From a photographer’s perspective, van Bakel was serious about capturing those who helped rescue his daughter. He went and purchased lights for the photo shoot and relied on a technique learned at a workshop by Maine photographer Gregory Heisler.
The photos were shot at the end of the day with no ambient light present in the firehouses. In addition to the beauty dish posed 7 feet high and shining down on his subjects, van Bakel took two strip boxes and set them on each side of the volunteers.
“What I wanted for them was to both look amazing, hero-esque, and yet relatable and sort of normal,” said van Bakel. “That little light around the temples, I call it the hero light. It works really well for firefighters.”
Those sessions also provided a lot of insight for van Bakel into the people from his community who become volunteers.
“I met firefighters who were barely 21,” he said. “I met firefighers that were past their 60s.”
They ran the gamut of professions as well, he said, including an innkeeper, scientist, photographer, teacher and fisherman.
He has thought even more about the choices a volunteer responder makes when joining a department. Who would you call in the most dire situation in your life, van Bakel asked. He then admitted, many of us can’t think of someone who would just drop everything and rush to our aid.
“These people don’t just do it for their best friends, they do it for anybody, anybody it takes,” said van Bakel. “They are doing something that doesn’t come natural to anybody.”
We are taught to avoid danger and run away from threatening situations in order to survive, he explained. These people somehow have shut that off and are willing to put themselves in danger for another person, someone they don’t even know.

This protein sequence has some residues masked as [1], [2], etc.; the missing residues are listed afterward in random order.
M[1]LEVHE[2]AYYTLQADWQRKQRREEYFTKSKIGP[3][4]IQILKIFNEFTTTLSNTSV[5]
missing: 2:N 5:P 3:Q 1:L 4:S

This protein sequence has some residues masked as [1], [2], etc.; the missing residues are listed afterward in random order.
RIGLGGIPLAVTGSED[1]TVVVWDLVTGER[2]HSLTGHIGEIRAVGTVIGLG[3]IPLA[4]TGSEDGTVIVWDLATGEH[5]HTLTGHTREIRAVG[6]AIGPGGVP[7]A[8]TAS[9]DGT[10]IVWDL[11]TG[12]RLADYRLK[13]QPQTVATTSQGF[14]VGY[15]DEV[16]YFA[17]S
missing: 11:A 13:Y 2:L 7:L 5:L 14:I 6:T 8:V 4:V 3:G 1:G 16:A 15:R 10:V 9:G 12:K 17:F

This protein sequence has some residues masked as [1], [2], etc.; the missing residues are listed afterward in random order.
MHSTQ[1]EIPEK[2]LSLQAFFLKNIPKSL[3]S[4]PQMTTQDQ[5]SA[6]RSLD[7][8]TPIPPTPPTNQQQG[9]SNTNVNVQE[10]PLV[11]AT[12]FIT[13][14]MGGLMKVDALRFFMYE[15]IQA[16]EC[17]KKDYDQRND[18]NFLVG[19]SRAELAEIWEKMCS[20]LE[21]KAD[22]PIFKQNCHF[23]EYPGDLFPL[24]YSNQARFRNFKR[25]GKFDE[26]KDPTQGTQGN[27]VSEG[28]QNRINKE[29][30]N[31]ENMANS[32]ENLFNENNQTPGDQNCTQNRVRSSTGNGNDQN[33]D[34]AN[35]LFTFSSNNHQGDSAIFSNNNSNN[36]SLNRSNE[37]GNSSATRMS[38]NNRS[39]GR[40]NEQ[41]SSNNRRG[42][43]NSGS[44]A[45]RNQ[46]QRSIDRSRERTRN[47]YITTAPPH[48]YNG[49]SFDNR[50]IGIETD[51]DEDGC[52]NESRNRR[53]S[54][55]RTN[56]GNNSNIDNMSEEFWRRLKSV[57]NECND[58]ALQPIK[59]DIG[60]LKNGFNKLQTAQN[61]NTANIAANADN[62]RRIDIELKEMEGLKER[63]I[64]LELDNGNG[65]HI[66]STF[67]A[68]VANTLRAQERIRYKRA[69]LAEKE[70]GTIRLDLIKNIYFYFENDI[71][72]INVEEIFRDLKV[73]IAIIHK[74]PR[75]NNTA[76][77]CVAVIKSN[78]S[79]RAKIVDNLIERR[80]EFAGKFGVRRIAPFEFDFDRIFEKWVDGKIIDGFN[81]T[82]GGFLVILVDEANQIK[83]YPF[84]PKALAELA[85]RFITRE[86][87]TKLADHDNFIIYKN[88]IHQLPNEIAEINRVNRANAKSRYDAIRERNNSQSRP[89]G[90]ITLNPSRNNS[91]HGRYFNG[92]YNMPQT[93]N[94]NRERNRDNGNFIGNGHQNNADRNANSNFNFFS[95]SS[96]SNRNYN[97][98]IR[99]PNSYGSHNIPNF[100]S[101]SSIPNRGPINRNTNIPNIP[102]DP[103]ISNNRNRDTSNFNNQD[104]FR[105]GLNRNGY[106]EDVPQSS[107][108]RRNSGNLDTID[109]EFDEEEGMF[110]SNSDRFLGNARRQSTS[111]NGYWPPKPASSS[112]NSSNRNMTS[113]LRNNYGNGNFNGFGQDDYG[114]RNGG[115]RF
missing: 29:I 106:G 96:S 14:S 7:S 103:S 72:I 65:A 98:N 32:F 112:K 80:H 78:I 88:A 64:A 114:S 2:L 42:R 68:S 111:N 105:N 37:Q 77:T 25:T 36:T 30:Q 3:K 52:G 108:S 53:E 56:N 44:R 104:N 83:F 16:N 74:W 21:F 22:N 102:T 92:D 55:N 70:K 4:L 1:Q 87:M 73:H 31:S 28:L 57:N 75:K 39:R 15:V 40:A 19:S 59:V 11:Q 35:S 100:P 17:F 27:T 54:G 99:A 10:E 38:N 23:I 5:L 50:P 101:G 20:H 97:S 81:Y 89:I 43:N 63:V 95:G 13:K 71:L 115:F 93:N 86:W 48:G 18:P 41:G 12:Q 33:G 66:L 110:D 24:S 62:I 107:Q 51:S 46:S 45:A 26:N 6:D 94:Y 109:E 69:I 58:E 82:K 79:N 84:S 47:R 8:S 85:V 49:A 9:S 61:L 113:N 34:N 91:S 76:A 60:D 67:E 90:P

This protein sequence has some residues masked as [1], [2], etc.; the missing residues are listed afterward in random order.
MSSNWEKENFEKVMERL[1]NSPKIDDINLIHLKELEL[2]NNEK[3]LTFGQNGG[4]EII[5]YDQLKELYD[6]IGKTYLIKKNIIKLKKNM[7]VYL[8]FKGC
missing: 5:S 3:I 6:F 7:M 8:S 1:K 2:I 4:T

“They do it because somebody has to do it,” said van Bakel, adding it is not for fortune or fame.
When the photos were shared on the public community Facebook page Bar Harbor Barter and Swap, van Bakel received lots of positive feedback on the post and in person.
“Most of all it made a lot of people realize this is a resource that really needs to be supported in word and deed … and maybe monetarily,” said van Bakel.
One woman thanked him for doing it, explaining that it had provided a lot of healing for her and others in the community. When the near-tragic event happened in January it received lots of media coverage. Many people felt emotional about what had happened and were unable to name it until they saw the images.
For van Bakel, it was about saying “thank you” in a way that showed not only what these people had done for him, but what they do for their community.
“Even the firefighters probably didn’t know what was in store for them,” said van Bakel. “If I’d been a baker, I’d have baked them pies. I just happen to be a photographer and that’s all I could do. It’s all that made sense to do.”
For van Bakel it was the best way to express the gratitude he and his family had for the volunteers who put themselves in danger on that cold January night to bring Jolie safely home to them.
“Maybe these will be photos they have for a long time and show their kids,”
van Bakel said. “I am lucky to have her and we are lucky to have them.”